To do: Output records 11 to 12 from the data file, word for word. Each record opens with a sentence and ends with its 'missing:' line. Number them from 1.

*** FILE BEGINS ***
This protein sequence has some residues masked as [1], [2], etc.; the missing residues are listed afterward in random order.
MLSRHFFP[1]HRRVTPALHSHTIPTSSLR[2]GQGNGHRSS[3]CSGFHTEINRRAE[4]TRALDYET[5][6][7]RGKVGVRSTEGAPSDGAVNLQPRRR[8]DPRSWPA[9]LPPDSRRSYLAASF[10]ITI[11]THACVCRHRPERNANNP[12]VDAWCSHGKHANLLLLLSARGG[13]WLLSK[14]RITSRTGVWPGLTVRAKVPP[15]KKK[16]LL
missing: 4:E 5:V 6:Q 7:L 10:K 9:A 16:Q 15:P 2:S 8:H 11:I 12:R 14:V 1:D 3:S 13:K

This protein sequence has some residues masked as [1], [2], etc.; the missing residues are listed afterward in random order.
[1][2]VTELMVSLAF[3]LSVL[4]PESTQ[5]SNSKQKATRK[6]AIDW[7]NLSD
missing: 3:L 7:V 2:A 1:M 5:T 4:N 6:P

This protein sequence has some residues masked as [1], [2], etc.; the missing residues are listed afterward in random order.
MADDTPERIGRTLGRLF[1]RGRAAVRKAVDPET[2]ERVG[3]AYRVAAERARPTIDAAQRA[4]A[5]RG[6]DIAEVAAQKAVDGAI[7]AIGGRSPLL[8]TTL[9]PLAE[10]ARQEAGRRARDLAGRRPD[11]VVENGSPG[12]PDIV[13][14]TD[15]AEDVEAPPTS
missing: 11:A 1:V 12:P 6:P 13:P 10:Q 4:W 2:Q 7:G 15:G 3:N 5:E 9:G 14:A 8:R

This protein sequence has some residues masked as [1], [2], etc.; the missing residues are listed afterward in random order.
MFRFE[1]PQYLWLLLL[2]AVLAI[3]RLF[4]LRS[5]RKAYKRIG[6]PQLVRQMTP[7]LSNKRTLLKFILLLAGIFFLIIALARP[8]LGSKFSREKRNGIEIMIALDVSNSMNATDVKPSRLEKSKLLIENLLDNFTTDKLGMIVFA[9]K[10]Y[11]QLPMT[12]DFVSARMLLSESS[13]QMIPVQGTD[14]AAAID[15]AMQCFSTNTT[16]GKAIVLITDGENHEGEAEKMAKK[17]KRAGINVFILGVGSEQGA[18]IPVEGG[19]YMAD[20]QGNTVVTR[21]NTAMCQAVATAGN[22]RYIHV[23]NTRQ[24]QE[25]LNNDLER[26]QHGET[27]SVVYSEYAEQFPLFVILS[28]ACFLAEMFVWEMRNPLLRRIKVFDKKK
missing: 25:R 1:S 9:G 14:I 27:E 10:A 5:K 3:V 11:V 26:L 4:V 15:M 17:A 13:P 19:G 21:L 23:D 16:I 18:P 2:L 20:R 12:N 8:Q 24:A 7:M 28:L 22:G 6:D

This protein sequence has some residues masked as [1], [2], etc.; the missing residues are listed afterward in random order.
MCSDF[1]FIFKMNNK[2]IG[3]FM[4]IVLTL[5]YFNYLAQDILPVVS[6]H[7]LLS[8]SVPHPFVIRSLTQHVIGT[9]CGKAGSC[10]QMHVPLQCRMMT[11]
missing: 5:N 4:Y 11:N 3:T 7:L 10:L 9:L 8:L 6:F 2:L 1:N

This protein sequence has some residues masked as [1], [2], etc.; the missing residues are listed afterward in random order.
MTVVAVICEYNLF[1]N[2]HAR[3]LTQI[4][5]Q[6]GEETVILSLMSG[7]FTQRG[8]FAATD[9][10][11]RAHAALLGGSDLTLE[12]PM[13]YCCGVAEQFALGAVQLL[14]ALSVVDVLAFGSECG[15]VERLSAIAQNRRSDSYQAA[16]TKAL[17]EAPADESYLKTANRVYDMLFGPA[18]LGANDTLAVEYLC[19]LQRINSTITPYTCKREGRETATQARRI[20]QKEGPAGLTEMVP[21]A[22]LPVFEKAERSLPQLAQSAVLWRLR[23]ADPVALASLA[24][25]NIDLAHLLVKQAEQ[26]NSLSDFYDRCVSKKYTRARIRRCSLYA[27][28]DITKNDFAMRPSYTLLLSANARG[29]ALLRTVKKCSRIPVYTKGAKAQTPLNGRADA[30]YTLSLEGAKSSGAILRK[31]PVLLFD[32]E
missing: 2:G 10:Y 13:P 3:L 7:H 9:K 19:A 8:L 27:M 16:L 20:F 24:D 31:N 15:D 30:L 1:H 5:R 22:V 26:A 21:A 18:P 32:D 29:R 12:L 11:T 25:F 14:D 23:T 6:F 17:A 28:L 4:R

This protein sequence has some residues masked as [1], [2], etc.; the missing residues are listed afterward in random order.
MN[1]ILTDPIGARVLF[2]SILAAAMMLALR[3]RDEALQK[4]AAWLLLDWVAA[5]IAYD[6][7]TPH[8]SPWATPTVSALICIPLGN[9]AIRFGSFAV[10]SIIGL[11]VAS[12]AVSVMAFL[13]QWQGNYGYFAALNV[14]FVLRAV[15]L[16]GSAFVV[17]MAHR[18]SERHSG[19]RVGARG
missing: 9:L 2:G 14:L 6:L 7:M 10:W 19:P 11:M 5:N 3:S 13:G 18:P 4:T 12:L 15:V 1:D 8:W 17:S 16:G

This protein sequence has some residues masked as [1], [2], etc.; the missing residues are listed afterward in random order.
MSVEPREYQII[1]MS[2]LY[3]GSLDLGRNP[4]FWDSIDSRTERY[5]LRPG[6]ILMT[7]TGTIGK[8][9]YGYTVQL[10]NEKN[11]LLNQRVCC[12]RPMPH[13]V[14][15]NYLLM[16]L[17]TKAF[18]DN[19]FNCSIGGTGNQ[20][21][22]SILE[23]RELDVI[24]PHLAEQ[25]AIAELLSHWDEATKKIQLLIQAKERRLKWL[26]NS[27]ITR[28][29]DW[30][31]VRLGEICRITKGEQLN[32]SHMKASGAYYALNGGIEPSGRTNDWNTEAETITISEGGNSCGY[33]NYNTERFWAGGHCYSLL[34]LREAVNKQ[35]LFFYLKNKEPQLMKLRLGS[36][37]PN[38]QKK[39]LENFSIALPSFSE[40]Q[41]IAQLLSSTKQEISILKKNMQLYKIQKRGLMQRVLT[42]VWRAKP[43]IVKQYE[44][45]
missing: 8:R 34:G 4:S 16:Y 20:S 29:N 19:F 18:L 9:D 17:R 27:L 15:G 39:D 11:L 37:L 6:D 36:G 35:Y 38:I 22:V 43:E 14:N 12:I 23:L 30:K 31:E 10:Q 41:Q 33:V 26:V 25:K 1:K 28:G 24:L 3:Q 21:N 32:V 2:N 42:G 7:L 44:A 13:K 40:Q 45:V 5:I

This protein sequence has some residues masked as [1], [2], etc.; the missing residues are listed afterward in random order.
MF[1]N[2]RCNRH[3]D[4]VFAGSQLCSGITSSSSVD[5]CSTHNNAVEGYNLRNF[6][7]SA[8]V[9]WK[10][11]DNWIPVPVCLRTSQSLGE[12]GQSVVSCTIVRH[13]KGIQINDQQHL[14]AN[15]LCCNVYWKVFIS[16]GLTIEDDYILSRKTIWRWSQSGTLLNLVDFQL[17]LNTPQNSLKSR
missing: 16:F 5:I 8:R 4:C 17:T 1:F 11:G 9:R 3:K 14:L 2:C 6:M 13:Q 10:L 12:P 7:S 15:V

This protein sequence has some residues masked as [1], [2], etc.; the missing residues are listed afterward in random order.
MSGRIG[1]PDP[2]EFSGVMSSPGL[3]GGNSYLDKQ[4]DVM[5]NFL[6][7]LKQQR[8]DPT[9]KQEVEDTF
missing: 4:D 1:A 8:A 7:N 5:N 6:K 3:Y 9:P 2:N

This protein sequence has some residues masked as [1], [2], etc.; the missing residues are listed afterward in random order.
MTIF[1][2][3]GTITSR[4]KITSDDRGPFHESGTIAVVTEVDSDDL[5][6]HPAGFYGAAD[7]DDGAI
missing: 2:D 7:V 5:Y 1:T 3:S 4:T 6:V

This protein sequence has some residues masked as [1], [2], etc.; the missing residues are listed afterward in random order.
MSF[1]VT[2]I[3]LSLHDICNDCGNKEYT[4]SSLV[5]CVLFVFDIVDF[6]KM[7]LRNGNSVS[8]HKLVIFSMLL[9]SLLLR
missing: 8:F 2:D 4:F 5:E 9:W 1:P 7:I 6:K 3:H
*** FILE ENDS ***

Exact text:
This protein sequence has some residues masked as [1], [2], etc.; the missing residues are listed afterward in random order.
MTIF[1][2][3]GTITSR[4]KITSDDRGPFHESGTIAVVTEVDSDDL[5][6]HPAGFYGAAD[7]DDGAI
missing: 2:D 7:V 5:Y 1:T 3:S 4:T 6:V

This protein sequence has some residues masked as [1], [2], etc.; the missing residues are listed afterward in random order.
MSF[1]VT[2]I[3]LSLHDICNDCGNKEYT[4]SSLV[5]CVLFVFDIVDF[6]KM[7]LRNGNSVS[8]HKLVIFSMLL[9]SLLLR
missing: 8:F 2:D 4:F 5:E 9:W 1:P 7:I 6:K 3:H